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Publication numberUS20080235622 A1
Publication typeApplication
Application numberUS 11/689,343
Publication dateSep 25, 2008
Filing dateMar 21, 2007
Priority dateMar 21, 2007
Also published asUS7885942
Publication number11689343, 689343, US 2008/0235622 A1, US 2008/235622 A1, US 20080235622 A1, US 20080235622A1, US 2008235622 A1, US 2008235622A1, US-A1-20080235622, US-A1-2008235622, US2008/0235622A1, US2008/235622A1, US20080235622 A1, US20080235622A1, US2008235622 A1, US2008235622A1
InventorsJagdish Chand, Joshua Klahr
Original AssigneeYahoo! Inc.
Export CitationBiBTeX, EndNote, RefMan
External Links: USPTO, USPTO Assignment, Espacenet
Traffic production index and related metrics for analysis of a network of related web sites
US 20080235622 A1
Abstract
A solution is provided for determining traffic patterns involving a web page or property of interest in a computer network. This includes receiving path data regarding the web page or property of interest. Then, the number of visits to each of the other pages or properties visited by users in a session that included a visit to the web page or property of interest is counted. Then, from the path data and the counts, an aggregated data structure is constructed including, for each of the other web pages or properties visited by users in a session that included a visit to the web page or property of interest, visit count information and information regarding which web page or property within the network users visited next, if any. Then one or more metrics directed to traffic surrounding the web page or property of interest is provided using information from the aggregated data structure.
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Claims(19)
1. A method for determining traffic patterns involving a web page or property of interest in a computer network, the method comprising:
receiving path data regarding the web page or property of interest, wherein the path data comprises information regarding paths of web pages or properties visited by users;
counting, in the path data, the number of visits to each of the other pages or properties visited by users in a session that included a visit to the web page or property of interest;
constructing, from the path data and information generated by the counting, an aggregated data structure including, for each of the other web pages or properties visited by users in a session that included a visit to the web page or property of interest, a count of the number of visits and information regarding which web page or property within the network users visited next, if any; and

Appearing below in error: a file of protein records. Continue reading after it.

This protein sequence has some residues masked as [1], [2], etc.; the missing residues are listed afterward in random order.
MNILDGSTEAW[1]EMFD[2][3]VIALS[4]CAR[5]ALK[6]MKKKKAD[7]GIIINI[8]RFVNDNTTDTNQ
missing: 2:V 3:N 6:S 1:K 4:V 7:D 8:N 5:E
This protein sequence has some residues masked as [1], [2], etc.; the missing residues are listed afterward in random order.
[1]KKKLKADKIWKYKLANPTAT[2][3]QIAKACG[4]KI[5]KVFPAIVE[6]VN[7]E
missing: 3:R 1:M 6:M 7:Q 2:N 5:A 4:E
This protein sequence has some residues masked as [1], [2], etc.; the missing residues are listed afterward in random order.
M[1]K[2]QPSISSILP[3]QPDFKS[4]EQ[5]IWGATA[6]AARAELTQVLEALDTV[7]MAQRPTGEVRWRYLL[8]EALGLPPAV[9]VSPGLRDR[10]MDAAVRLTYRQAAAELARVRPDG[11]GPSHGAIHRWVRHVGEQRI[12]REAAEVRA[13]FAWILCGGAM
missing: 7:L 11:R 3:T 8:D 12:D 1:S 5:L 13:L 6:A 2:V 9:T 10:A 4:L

providing, using information from the aggregated data structure, one or more metrics directed to traffic surrounding the web page or property of interest.
2. The method of claim 1, wherein the aggregated data structure is an aggregated source and destination tree.
3. The method of claim 1, wherein the metrics include metrics regarding traffic consumed by the web page or property of interest.
4. The method of claim 3, wherein the metrics include a ratio of the number of upstream visits consumed divided by the number of upstream properties consumed.
5. The method of claim 1, wherein the metrics include metrics regarding traffic produced by the web page or property of interest.
6. The method of claim 5, wherein the metrics include a ratio of the number of downstream visits produced divided by the number of downstream properties produced.
7. The method of claim 1, wherein the metrics include a ratio of the number of downstream properties produced divided by the number of upstream properties consumed.
8. The method of claim 1, wherein the metrics include a ratio of the number of downstream visits produced divided by the number of upstream visits consumed.
9. The method of claim 1, further comprising:
generating a report based on the one or more metrics, wherein the report shows the top properties in the network.
10. An apparatus for determining traffic patterns involving a web page or property of interest in a computer network, the apparatus comprising:
a source-to-destination processing engine configured to receive path data regarding the web page or property of interest, wherein the path data comprises information regarding paths of web pages or properties visited by users, and to count, in the path data, the number of visits to each of the other pages or properties visited by users in a session that included a visit to the web page or property of interest;